Poin. As merrie as Crickets my Lad. But harke yee,
    1055What cunning match haue you made this iest of the
    Drawer? Come, what's the issue?
    Prin. I am now of all humors, that haue shewed them-
    selues humors, since the old dayes of goodman Adam, to
    the pupill age of this present twelue a clock at midnight.
    1060What's a clocke Francis?
    Fran. Anon, anon sir.
    Prin. That euer this Fellow should haue fewer words
    then a Parret, and yet the sonne of a Woman. His indu-
    stry is vp-staires and down-staires, his eloquence the par-
    1065cell of a reckoning. I am not yet of Percies mind, the Hot-
    spurre of the North, he that killes me some sixe or seauen
    dozen of Scots at a Breakfast, washes his hands, and saies
    to his wife; Fie vpon this quiet life, I want worke. O my
    sweet Harry sayes she, how many hast thou kill'd to day?
    1070Giue my Roane horse a drench (sayes hee) and answeres,
    some fourteene, an houre after: a trifle, a trifle. I prethee
    call in Falstaffe, Ile play Percy, and that damn'd Brawne
    shall play Dame Mortimer his wife. Riuo, sayes the drun-
    kard. Call in Ribs, call in Tallow.
    Enter Falstaffe.
    Poin. Welcome Iacke, where hast thou beene?
    Fal. A plague of all Cowards I say, and a Vengeance
    too, marry and Amen. Giue me a cup of Sacke Boy. Ere
    I leade this life long, Ile sowe nether stockes, and mend
    1080them too. A plague of all cowards. Giue me a Cup of
    Sacke, Rogue. Is there no Vertue extant?
    Prin. Didst thou neuer see Titan kisse a dish of Butter,
    pittifull hearted Titan that melted at the sweete Tale of
    the Sunne? If thou didst, then behold that compound.
    1085Fal. You Rogue, heere's Lime in this Sacke too: there
    is nothing but Roguery to be found in Villanous man; yet
    a Coward is worse then a Cup of Sack with lime. A vil-
    lanous Coward, go thy wayes old Iacke, die when thou
    wilt, if manhood, good manhood be not forgot vpon the
    1090face of the earth, then am I a shotten Herring: there liues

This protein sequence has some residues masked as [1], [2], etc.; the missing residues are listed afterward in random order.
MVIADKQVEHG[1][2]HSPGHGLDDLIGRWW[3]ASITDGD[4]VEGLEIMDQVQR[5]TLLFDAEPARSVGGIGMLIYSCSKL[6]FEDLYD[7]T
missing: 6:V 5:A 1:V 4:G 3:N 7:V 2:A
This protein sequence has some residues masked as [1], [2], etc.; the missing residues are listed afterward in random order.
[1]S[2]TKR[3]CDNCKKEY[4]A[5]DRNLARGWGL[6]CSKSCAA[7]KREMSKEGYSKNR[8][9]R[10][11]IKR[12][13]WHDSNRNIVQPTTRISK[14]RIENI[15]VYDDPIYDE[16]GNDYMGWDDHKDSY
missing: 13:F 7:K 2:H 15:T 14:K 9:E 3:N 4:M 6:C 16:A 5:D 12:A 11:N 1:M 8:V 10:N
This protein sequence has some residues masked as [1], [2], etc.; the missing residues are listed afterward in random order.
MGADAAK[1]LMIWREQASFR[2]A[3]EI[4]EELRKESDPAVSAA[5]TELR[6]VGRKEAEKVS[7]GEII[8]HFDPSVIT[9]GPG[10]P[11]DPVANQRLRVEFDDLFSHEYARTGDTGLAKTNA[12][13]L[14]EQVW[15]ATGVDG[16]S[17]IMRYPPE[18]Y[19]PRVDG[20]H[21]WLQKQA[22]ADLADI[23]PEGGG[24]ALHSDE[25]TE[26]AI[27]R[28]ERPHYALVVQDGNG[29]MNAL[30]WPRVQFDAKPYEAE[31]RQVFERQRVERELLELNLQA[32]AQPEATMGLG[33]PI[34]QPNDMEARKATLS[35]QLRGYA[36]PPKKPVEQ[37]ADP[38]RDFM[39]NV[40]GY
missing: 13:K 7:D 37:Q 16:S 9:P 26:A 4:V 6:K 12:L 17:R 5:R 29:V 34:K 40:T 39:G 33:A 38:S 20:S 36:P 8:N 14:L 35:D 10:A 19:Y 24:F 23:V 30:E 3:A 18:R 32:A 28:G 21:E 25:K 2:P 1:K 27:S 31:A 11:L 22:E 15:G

not three good men vnhang'd in England, & one of them
    is fat, and growes old, God helpe the while, a bad world I
    say. I would I were a Weauer, I could sing all manner of
    songs. A plague of all Cowards, I say still.
    1095Prin. How now Woolsacke, what mntter you?
    Fal. A Kings Sonne? If I do not beate thee out of thy
    Kingdome with a dagger of Lath, and driue all thy Sub-
    iects afore thee like a flocke of Wilde-geese, Ile neuer
    weare haire on my face more. You Prince of Wales?
    1100Prin. Why you horson round man? what's the matter?
    Fal. Are you not a Coward? Answer me to that, and
    Poines there?
    Prin. Ye fatch paunch, and yee call mee Coward, Ile
    stab thee.
    1105Fal. I call thee Coward? Ile see thee damn'd ere I call
    the Coward: but I would giue a thousand pound I could
    run as fast as thou canst. You are straight enough in the
    shoulders, you care not who sees your backe: Call you
    that backing of your friends? a plague vpon such bac-
    1110king: giue me them that will face me. Giue me a Cup
    of Sack, I am a Rogue if I drunke to day.
    Prin. O Villaine, thy Lippes are scarce wip'd, since
    thou drunk'st last.
    Falst. All's one for that.
    He drinkes.
    1115A plague of all Cowards still, say I.
    Prince. What's the matter?
    Falst. What's the matter? here be foure of vs, haue
    ta'ne a thousand pound this Morning.
    Prince. Where is it, Iack? where is it?
    1120Falst. Where is it? taken from vs, it is: a hundred
    vpon poore foure of vs.
    Prince. What, a hundred, man?
    Falst. I am a Rogue, if I were not at halfe Sword with
    a dozen of them two houres together. I haue scaped by
    1125miracle. I am eight times thrust through the Doublet,
    foure through the Hose, my Buckler cut through and
    through, my Sword hackt like a Hand-saw, ecce signum.
    I neuer dealt better since I was a man: all would not doe.
    A plague of all Cowards: let them speake; if they speake
    1130more or lesse then truth, they are villaines, and the sonnes
    of darknesse.
    Prince. Speake sirs, how was it?
    Gad. We foure set vpon some dozen.
    Falst. Sixteene, at least, my Lord.
    1135Gad. And bound them.
    Peto. No, no, they were not bound.
    Falst. You Rogue, they were bound, euery man of
    them, or I am a Iew else, an Ebrew Iew.
    Gad. As we were sharing, some sixe or seuen fresh men
    1140set vpon vs.
    Falst. And vnbound the rest, and then come in the